Recounts 'day in the life' of local students

To the Editor:

There are quite a few differences between being a fifth-grader at Sarah Noble Intermediate School and a seventh-grader at Schaghticoke Middle School.

With the closing of John Pettibone School in June 2015 and the rush to redistrict by the fall of 2015, the current fifth grade will be denied the sixth grade transition at Noble and will instead be abruptly thrust into a middle school environment.

I have both a fifth- and seventh-grader, and have outlined the stark differences of their school days.

Schaghticoke -- He catches the bus at 6:39 a.m., arriving at 7:15 a.m. He waits on the bus until 7:25 a.m. The first class begins 7:35 a.m. There is no home room.

Sarah Noble -- She catches the bus at 8:05 a.m., arriving at 8:40 a.m. She promptly enters school. First bell is at 8:50 a.m. with a homeroom routine and snack time at her desk.

Schaghticoke -- 47-minute classes located all over the school. Bell warnings give three minutes between classes. He carries a heavy cinch sack with all his belongings around school. Backpacks clutter the classroom and there is no time for locker between classes.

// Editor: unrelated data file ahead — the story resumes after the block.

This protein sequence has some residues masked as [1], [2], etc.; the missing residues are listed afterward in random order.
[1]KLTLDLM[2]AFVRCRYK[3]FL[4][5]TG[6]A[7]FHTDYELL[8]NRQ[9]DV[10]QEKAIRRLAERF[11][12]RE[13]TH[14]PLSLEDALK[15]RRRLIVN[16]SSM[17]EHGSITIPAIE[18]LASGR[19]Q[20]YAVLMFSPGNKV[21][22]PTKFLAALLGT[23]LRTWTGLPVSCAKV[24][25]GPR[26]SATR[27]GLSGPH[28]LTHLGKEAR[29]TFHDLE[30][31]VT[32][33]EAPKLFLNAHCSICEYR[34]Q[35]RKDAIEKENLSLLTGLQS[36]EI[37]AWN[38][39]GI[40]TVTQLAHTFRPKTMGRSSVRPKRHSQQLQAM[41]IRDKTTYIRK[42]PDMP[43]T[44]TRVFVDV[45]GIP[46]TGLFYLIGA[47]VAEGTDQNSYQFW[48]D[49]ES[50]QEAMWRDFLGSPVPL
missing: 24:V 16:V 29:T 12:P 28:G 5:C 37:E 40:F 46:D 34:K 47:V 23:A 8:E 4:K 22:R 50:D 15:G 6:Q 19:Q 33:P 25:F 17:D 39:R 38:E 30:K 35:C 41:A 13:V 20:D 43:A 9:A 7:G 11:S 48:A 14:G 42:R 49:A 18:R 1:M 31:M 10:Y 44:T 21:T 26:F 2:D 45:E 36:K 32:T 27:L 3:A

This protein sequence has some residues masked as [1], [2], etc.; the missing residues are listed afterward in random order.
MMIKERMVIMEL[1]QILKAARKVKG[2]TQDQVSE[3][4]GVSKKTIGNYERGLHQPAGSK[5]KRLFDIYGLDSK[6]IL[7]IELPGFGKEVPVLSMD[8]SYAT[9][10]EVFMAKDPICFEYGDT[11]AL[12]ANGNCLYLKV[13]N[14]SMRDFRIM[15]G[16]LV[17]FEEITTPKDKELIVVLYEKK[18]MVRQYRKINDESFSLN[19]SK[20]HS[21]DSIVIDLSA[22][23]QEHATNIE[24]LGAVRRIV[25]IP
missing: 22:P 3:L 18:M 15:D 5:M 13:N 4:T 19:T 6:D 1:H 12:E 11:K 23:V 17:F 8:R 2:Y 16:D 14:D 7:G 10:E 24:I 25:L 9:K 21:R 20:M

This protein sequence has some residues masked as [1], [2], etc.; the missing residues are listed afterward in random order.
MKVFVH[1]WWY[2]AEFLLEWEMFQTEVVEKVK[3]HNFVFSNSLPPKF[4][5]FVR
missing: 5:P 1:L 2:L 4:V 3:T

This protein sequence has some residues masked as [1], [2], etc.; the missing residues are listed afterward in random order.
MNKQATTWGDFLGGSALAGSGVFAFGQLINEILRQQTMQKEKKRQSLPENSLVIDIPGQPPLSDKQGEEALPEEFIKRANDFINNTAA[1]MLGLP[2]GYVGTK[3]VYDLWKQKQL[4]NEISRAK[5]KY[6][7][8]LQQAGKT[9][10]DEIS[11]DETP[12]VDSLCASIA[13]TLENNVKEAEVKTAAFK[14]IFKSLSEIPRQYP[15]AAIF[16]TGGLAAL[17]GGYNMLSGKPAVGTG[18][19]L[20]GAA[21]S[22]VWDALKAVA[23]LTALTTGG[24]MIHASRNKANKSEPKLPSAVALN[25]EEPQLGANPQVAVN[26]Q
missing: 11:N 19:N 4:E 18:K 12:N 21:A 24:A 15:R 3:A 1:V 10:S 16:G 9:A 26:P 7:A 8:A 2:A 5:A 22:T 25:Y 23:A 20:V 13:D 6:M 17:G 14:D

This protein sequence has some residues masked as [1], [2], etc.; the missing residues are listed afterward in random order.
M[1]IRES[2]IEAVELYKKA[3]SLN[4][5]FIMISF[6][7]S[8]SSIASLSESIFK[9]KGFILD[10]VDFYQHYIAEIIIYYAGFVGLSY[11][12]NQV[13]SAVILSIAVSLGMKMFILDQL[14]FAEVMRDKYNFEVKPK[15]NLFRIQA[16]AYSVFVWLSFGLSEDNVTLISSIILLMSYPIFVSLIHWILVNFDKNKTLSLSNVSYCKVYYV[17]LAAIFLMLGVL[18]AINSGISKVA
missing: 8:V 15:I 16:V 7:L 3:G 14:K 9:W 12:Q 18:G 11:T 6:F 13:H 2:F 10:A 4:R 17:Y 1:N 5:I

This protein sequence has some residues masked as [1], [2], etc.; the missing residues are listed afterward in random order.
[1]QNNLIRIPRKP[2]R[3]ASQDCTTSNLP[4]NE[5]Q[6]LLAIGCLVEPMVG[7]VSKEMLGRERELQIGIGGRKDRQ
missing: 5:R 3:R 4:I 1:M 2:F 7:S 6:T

Sarah Noble -- 45-minute classes primarily in one classroom. Her belongings are in her desk. No bell warnings between classes with a seamless transition. One switch teacher for science three times a week for 45 minutes.

Schaghticoke -- Four lunch waves, 25 minutes long. Three days a week he lunches at 11:45 a.m., two days a week at 12:10 p.m. No recess.

Sarah Noble -- Six lunch waves. 25-minute lunch every day, then 25 minutes for recess.

Schaghticoke -- Locker stop during three minutes before last class. Time is too tight after the last bell and the call for buses. Arrives home at 2:37 p.m.

Sarah Noble -- Locker stop at day's end. She gathers belongings in homeroom before buses are called. Arrives home at 3:50 p.m.

This current fifth grade moving to sixth grade at Schaghticoke Middle School will be something my daughter and 341 of her classmates will have to face.

Will New Milford public schools be ready to make this a smooth transition, not only for themselves but also for our kids?

I am not so sure.

Kathy Flynn

New Milford